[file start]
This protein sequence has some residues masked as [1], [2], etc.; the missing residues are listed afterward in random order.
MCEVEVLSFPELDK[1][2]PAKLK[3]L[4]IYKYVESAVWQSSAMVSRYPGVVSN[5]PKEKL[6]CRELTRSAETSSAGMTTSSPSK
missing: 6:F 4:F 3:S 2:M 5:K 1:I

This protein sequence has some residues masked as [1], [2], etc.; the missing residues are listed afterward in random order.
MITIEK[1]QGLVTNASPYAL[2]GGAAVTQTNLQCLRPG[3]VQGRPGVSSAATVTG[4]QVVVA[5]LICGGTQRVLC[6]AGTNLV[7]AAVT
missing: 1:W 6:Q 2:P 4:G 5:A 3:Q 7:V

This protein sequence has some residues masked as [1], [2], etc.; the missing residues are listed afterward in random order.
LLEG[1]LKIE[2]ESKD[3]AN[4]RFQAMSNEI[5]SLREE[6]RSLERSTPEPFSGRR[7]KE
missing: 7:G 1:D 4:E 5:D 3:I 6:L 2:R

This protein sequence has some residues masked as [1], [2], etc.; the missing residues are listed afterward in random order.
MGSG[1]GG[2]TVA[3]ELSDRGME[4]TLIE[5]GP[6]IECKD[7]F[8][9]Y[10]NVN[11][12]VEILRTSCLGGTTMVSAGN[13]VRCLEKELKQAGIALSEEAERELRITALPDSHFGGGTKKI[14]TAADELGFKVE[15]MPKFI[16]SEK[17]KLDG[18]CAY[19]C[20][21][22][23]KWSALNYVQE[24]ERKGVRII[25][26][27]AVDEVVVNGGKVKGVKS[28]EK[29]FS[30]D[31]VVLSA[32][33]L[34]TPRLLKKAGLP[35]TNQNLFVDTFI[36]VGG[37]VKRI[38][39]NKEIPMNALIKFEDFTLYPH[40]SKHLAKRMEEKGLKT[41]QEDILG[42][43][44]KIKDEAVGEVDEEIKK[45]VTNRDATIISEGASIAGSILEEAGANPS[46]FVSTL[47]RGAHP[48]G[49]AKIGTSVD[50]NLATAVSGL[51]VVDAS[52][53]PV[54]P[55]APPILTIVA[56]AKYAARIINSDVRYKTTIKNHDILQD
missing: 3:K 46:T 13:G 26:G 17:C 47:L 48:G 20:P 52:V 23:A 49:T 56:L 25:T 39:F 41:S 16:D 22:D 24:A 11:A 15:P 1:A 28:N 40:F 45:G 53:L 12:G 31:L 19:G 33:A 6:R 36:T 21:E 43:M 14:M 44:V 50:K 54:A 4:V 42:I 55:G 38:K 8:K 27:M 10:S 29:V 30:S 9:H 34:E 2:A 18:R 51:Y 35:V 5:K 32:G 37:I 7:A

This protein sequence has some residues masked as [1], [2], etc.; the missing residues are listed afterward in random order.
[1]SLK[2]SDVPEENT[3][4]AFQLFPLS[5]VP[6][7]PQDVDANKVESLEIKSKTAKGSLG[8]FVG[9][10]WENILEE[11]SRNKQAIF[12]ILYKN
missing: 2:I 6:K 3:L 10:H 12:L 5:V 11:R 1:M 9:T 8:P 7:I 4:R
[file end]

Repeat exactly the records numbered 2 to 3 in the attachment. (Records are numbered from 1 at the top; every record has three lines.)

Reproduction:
This protein sequence has some residues masked as [1], [2], etc.; the missing residues are listed afterward in random order.
MITIEK[1]QGLVTNASPYAL[2]GGAAVTQTNLQCLRPG[3]VQGRPGVSSAATVTG[4]QVVVA[5]LICGGTQRVLC[6]AGTNLV[7]AAVT
missing: 1:W 6:Q 2:P 4:G 5:A 3:Q 7:V

This protein sequence has some residues masked as [1], [2], etc.; the missing residues are listed afterward in random order.
LLEG[1]LKIE[2]ESKD[3]AN[4]RFQAMSNEI[5]SLREE[6]RSLERSTPEPFSGRR[7]KE
missing: 7:G 1:D 4:E 5:D 3:I 6:L 2:R